The cost of the Pigeon Forge facility is $2.25 million. The project has been awarded a $250,000 Clean Energy Tennessee Grant through the Tennessee Department of Environment and Conservation (TDEC). The project will showcase PHGE’s second installation of its Large Frame gasifier, believed to be the world’s largest downdraft unit and capable of more than 60 tons per day throughput.

“This project is important to us for several reasons,” noted PHGE President Tom Stanzione. “This is our second municipal project to receive approval this year and demonstrates the growing confidence in our technology. We have a strong research and development commitment to converting MSW to energy and reducing landfill usage, and this is another significant step in that process. It is also very important to us that we have been able to prove the commercial value of our biochar as a commodity, and that it has become a positive factor in the economic equation of our systems.”

Olleco Acquisition Expands Biodiesel Abilities

ollecoc2gUK-based Olleco has acquired another company that also converts used cooking oil and food waste into biodiesel. This company news release says it bought Convert2Green Ltd.

Bringing together Convert2Green and Olleco increases our number of depots to 17 across the UK and enables us to improve efficiencies and coverage to enhance the used cooking oil collection service offered to our customers. The work done by Convert2Green on producing carbon efficient fuels is an exciting addition to Olleco’s range of low carbon bio-liquid fuels and they look forward to developing the possibilities of these fuels in the future.

Commercial Director Adam Baisley said: “We are delighted to welcome Convert2Green customers and staff to Olleco. We aim to build on the strong foundation they have established and extend our reliable and award winning services to our new customers.”

Olleco is fully committed to helping its customers waste nothing from their foodservice business. Olleco ensures that all of the organic waste it collects is converted into renewable energy and compost; nothing goes to landfill.

United Airlines Invests in Fulcrum BioEnergy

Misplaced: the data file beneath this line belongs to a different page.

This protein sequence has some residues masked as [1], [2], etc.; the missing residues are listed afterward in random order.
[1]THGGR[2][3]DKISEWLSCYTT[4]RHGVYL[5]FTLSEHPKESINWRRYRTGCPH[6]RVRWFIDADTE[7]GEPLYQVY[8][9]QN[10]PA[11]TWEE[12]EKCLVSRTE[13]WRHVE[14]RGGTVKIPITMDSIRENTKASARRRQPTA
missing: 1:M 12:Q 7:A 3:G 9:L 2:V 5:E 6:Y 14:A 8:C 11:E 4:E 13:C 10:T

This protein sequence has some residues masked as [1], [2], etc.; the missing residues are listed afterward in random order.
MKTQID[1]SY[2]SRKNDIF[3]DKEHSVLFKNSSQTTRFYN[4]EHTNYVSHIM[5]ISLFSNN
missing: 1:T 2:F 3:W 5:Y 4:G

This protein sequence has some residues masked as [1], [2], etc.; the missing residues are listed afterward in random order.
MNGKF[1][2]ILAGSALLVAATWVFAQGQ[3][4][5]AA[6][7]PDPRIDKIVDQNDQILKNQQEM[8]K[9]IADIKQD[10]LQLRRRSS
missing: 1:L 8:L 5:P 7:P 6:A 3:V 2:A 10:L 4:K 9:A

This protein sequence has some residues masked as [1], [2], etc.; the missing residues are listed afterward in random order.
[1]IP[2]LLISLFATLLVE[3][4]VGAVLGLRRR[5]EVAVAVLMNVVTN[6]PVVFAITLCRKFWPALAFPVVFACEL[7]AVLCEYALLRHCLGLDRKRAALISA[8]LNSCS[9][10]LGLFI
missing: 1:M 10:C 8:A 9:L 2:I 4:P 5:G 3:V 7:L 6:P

United Airlines has made a $30 million equity investment in U.S.-based waste-to-energy company Fulcrum BioEnergy, Inc., According to United Airlines, this is the single largest investment by a U.S. airline in alternative fuels and sets them apart in Infographic_Fulcrumthe aviation industry in the advancement of aviation biofuels and carbon emissions reductions. In addition to the equity investment, United and Fulcrum have entered into an agreement that will study the feasibility of developing up to five projects located near United’s hubs. If the projects come to fruition, the facilities would produce up to 180 million gallons of aviation biofuels per year.

“We know alternative fuels is an emerging industry that is vital to the future of aviation and this is just one of our initiatives to help make these fuels saleable and scalable,” said United’s Executive Vice President and General Counsel Brett Hart. “Investing in alternative fuels is not only good for the environment, it’s a smart move for our company as biofuels have the potential to hedge against future oil price volatility and carbon regulations.”

As part of the partnership, United has negotiated a long-term supply agreement with Fulcrum and, subject to availability, will have the opportunity to purchase at least 90 million gallons of sustainable aviation fuel a year for a minimum of 10 years at a EcoSkies+plane_1 (1)cost that is competitive with conventional jet fuel. Fulcrum anticipates its first alternative fuels plant will begin commercial operation in 2017.

According to Fulcrum, their technology converts household trash, or municipal solid waste (MSW), into renewable jet fuel. Fulcrum’s renewable jet fuel is expected to provide a greater than 80 percent reduction in lifecycle carbon emissions when compared to conventional jet fuel.